relationship to his father and family, with whom he chose to live in
close and cramped proximity for the major part of his adult life.
The source of Kafka's despair lies in a sense of ultimate isolation
from true communion with all human beings - the friends he
cherished, the women he loved, the job he detested, the society he
lived in - and with God, or, as he put it, with true indestructible
son of a would-be assimilated Jew who held only perfunctorily to the
religious practices and social formalities of the Jewish community,
Kafka was German both in language and culture. He was a timid,
guilt-ridden, and obedient child who did well in elementary school
and in the Altst„dter Staatsgymnasium, an exacting high school for
the academic elite. He was respected and liked by his teachers.
however, he rebelled against the authoritarian institution and the
dehumanised humanistic curriculum, with its emphasis on rote
learning and classical languages. Kafka's opposition to established
society became apparent when, as an adolescent, he declared himself
a socialist as well as an atheist. Throughout his adult life he
expressed qualified sympathies for the socialists; attended meetings
of the Czech Anarchists (before World War I); and, in his later
years, showed marked interest and sympathy for a socialised Zionism.
then he was essentially passive and politically unengaged. As a Jew,
Kafka was isolated from the German community in Prague, but as a
modern intellectual he was also alienated from his own Jewish
heritage. He was sympathetic to Czech political and cultural
aspirations, but his identification with German culture kept even
these sympathies subdued. Thus, social isolation and rootlessness
contributed to Kafka's lifelong personal unhappiness. Kafka did,
however, become friendly with some German-Jewish intellectuals and
literati in Prague, and in 1902 he met Max Brod; this minor literary
artist became the most intimate and solicitous of Kafka's friends,
and eventually he emerged as the promoter, saviour, and interpreter
of Kafka's writings and as his most influential biographer.
two men became acquainted while Kafka was indifferently studying law
at the University of Prague. He received his doctorate in 1906, and
in 1907 he took up regular employment with an insurance company. The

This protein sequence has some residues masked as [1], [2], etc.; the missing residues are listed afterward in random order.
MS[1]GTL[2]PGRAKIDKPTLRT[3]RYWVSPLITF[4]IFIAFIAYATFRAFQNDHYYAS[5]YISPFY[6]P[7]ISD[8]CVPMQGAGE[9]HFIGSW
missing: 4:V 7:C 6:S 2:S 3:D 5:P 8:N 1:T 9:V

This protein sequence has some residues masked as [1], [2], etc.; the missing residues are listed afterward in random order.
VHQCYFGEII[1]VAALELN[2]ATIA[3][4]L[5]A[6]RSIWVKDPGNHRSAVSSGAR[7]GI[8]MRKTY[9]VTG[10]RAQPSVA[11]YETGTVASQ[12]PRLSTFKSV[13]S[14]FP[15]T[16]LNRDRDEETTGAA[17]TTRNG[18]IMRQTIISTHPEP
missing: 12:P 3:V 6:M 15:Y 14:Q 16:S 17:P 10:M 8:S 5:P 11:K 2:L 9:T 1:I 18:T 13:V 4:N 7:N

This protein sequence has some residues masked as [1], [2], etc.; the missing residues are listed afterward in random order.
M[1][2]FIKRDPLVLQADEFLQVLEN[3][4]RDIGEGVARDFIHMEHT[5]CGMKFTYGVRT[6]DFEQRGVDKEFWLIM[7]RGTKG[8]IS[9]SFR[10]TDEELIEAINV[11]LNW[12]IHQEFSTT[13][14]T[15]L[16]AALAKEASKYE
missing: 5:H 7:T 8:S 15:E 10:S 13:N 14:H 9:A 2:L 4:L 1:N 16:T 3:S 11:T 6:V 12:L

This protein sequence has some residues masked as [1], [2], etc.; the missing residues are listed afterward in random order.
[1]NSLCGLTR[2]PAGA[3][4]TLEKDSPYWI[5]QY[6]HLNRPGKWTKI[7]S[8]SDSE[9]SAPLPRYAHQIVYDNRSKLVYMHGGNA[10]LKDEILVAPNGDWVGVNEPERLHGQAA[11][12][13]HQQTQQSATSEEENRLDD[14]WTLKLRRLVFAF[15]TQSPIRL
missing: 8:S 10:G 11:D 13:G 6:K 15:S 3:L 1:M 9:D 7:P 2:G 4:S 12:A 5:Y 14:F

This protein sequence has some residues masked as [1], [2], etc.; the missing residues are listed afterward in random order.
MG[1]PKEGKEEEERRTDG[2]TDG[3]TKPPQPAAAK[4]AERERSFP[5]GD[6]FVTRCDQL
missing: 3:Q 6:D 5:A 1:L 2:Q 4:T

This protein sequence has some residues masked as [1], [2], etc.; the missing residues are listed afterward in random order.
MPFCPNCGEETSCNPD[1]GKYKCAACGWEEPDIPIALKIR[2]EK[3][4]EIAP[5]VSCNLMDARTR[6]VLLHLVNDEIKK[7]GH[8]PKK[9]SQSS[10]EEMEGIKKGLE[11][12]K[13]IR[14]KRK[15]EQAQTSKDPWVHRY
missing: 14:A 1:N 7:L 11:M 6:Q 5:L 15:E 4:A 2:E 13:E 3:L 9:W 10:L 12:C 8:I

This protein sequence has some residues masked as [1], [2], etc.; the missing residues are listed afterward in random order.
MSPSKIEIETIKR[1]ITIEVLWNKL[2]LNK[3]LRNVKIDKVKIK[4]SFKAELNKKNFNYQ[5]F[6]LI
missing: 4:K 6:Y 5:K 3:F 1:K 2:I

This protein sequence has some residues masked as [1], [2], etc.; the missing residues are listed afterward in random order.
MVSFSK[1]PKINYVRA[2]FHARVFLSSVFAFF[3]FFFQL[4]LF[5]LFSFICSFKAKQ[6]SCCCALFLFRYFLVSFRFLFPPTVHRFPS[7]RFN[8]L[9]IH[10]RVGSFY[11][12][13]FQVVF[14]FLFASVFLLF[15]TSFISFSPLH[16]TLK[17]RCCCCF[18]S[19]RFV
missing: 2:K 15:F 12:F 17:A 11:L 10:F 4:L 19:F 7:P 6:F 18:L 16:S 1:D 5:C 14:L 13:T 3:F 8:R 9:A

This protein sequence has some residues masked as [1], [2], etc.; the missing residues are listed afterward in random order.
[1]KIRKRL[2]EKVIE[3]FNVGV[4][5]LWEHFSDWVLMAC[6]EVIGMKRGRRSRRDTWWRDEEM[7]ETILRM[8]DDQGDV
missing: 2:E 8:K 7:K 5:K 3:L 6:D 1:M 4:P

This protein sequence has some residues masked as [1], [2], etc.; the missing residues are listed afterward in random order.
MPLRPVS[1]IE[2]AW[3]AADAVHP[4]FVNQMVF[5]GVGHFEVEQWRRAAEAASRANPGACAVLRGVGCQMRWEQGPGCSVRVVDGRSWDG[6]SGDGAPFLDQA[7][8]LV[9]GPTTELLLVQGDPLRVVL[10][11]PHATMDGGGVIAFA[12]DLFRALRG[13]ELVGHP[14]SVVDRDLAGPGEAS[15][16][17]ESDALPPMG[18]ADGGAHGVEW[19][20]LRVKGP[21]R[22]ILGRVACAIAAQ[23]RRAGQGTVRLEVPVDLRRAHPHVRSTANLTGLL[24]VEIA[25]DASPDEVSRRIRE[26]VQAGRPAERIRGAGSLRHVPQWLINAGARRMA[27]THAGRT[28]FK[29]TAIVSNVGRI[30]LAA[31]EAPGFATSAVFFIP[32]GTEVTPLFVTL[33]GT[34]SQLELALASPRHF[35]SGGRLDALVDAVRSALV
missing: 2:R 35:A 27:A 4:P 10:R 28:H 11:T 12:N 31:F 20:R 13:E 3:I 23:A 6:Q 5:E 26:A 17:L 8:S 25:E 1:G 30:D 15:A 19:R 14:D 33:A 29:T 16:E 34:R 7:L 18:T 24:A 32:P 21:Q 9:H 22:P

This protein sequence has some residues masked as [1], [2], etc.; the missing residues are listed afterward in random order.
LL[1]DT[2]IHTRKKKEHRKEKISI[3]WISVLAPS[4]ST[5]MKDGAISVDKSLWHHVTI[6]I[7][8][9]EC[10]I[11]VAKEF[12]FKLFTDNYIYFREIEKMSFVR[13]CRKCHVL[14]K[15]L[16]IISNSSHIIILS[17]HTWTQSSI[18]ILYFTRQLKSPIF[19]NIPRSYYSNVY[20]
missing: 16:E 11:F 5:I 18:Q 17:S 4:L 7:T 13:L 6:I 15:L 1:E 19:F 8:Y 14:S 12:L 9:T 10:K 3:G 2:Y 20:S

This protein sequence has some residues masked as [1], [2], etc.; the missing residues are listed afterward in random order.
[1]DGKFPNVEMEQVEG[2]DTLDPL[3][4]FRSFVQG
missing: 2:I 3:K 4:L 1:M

long hours and exacting requirements of the Assicurazioni Generali,
however, did not permit Kafka to devote himself to writing. In 1908
he found in Prague a job in the seminationalised Workers' Accident
Insurance Institute for the Kingdom of Bohemia. There he remained
until 1917, when tuberculosis forced him to take intermittent sick
leaves and, finally, to retire (with a pension) in 1922, about two
years before he died. In his job he was considered tireless and
ambitious; he soon became the right hand of his boss, and he was
esteemed and liked by all who worked with him.
fact, generally speaking, Kafka was a charming, intelligent, and
humorous individual, but he found his routine office job and the
exhausting double life into which it forced him (for his nights were
frequently consumed in writing) to be excruciating torture, and his
deeper personal relationships were neurotically disturbed.
conflicting inclinations of his complex and ambivalent personality
found expression in his sexual relationships. Inhibition painfully
disturbed his relations with Felice Bauer, to whom he was twice
engaged before their final rupture in 1917. Later his love for
Milena Jesensk Pollak was also thwarted. His health was poor
and office work exhausted him. In 1917 he was diagnosed as having
tuberculosis, and from then onward he spent frequent periods in
1923 Kafka went to Berlin to escape from his paternal family and
devote himself to writing. In Berlin he found new hope in the
companionship of a young Jewish socialist, Dora Dymant, but his stay
was cut short by a decisive deterioration of his health during the
winter of 1924. After a brief final stay in Prague, where Dora
Dymant joined him, he died in a clinic near Vienna.